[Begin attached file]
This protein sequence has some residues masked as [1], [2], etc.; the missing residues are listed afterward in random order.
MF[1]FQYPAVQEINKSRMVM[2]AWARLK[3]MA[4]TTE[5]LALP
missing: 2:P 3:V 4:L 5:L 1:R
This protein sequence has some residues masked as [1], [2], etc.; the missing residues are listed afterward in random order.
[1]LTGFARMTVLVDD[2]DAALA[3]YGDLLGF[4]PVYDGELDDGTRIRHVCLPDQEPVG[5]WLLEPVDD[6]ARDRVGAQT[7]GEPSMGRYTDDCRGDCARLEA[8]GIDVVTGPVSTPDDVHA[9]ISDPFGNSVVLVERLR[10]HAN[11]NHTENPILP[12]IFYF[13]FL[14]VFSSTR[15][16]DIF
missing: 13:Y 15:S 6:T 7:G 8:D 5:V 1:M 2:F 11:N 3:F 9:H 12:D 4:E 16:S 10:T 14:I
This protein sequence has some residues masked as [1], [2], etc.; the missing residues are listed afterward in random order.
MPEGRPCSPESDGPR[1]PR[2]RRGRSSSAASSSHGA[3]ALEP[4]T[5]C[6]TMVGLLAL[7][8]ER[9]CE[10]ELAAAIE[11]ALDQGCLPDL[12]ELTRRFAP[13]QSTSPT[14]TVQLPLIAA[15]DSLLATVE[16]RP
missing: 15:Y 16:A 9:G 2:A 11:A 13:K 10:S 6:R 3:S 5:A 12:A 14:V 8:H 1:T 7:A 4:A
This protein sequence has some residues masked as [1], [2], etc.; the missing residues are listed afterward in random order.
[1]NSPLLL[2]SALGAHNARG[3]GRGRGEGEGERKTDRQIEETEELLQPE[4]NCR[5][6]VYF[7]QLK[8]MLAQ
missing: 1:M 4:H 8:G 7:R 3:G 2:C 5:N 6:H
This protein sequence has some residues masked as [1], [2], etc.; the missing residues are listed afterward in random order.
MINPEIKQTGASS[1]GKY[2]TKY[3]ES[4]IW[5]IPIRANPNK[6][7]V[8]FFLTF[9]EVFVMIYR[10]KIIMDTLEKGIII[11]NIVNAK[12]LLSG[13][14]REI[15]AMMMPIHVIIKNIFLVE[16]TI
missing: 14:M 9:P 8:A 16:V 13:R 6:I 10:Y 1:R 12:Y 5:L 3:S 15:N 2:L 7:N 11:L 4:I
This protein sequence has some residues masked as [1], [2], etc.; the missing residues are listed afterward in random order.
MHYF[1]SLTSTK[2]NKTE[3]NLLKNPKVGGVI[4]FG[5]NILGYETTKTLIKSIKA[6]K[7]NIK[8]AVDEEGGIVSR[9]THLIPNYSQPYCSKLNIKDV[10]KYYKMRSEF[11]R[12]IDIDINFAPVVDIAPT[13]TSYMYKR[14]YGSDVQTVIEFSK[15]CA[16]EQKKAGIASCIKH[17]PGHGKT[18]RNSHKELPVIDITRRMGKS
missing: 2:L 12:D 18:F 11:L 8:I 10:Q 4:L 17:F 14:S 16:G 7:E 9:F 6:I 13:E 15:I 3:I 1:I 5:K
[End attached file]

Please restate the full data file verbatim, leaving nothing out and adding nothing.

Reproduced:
This protein sequence has some residues masked as [1], [2], etc.; the missing residues are listed afterward in random order.
MF[1]FQYPAVQEINKSRMVM[2]AWARLK[3]MA[4]TTE[5]LALP
missing: 2:P 3:V 4:L 5:L 1:R
This protein sequence has some residues masked as [1], [2], etc.; the missing residues are listed afterward in random order.
[1]LTGFARMTVLVDD[2]DAALA[3]YGDLLGF[4]PVYDGELDDGTRIRHVCLPDQEPVG[5]WLLEPVDD[6]ARDRVGAQT[7]GEPSMGRYTDDCRGDCARLEA[8]GIDVVTGPVSTPDDVHA[9]ISDPFGNSVVLVERLR[10]HAN[11]NHTENPILP[12]IFYF[13]FL[14]VFSSTR[15][16]DIF
missing: 13:Y 15:S 6:T 7:G 8:D 5:V 1:M 2:F 11:N 3:F 9:H 12:D 4:E 16:S 10:T 14:I
This protein sequence has some residues masked as [1], [2], etc.; the missing residues are listed afterward in random order.
MPEGRPCSPESDGPR[1]PR[2]RRGRSSSAASSSHGA[3]ALEP[4]T[5]C[6]TMVGLLAL[7][8]ER[9]CE[10]ELAAAIE[11]ALDQGCLPDL[12]ELTRRFAP[13]QSTSPT[14]TVQLPLIAA[15]DSLLATVE[16]RP
missing: 15:Y 16:A 9:G 2:A 11:A 13:K 10:S 6:R 3:S 5:A 12:A 14:V 8:H 1:T 7:A 4:A
This protein sequence has some residues masked as [1], [2], etc.; the missing residues are listed afterward in random order.
[1]NSPLLL[2]SALGAHNARG[3]GRGRGEGEGERKTDRQIEETEELLQPE[4]NCR[5][6]VYF[7]QLK[8]MLAQ
missing: 1:M 4:H 8:G 7:R 3:G 2:C 5:N 6:H
This protein sequence has some residues masked as [1], [2], etc.; the missing residues are listed afterward in random order.
MINPEIKQTGASS[1]GKY[2]TKY[3]ES[4]IW[5]IPIRANPNK[6][7]V[8]FFLTF[9]EVFVMIYR[10]KIIMDTLEKGIII[11]NIVNAK[12]LLSG[13][14]REI[15]AMMMPIHVIIKNIFLVE[16]TI
missing: 14:M 9:P 8:A 16:V 13:R 6:I 10:Y 1:R 12:Y 5:L 3:S 15:N 2:L 7:N 11:L 4:I
This protein sequence has some residues masked as [1], [2], etc.; the missing residues are listed afterward in random order.
MHYF[1]SLTSTK[2]NKTE[3]NLLKNPKVGGVI[4]FG[5]NILGYETTKTLIKSIKA[6]K[7]NIK[8]AVDEEGGIVSR[9]THLIPNYSQPYCSKLNIKDV[10]KYYKMRSEF[11]R[12]IDIDINFAPVVDIAPT[13]TSYMYKR[14]YGSDVQTVIEFSK[15]CA[16]EQKKAGIASCIKH[17]PGHGKT[18]RNSHKELPVIDITRRMGKS
missing: 2:L 12:D 18:F 11:L 8:I 10:Q 4:L 17:F 14:S 16:G 7:E 9:F 6:I 13:E 15:I 3:I 1:I 5:K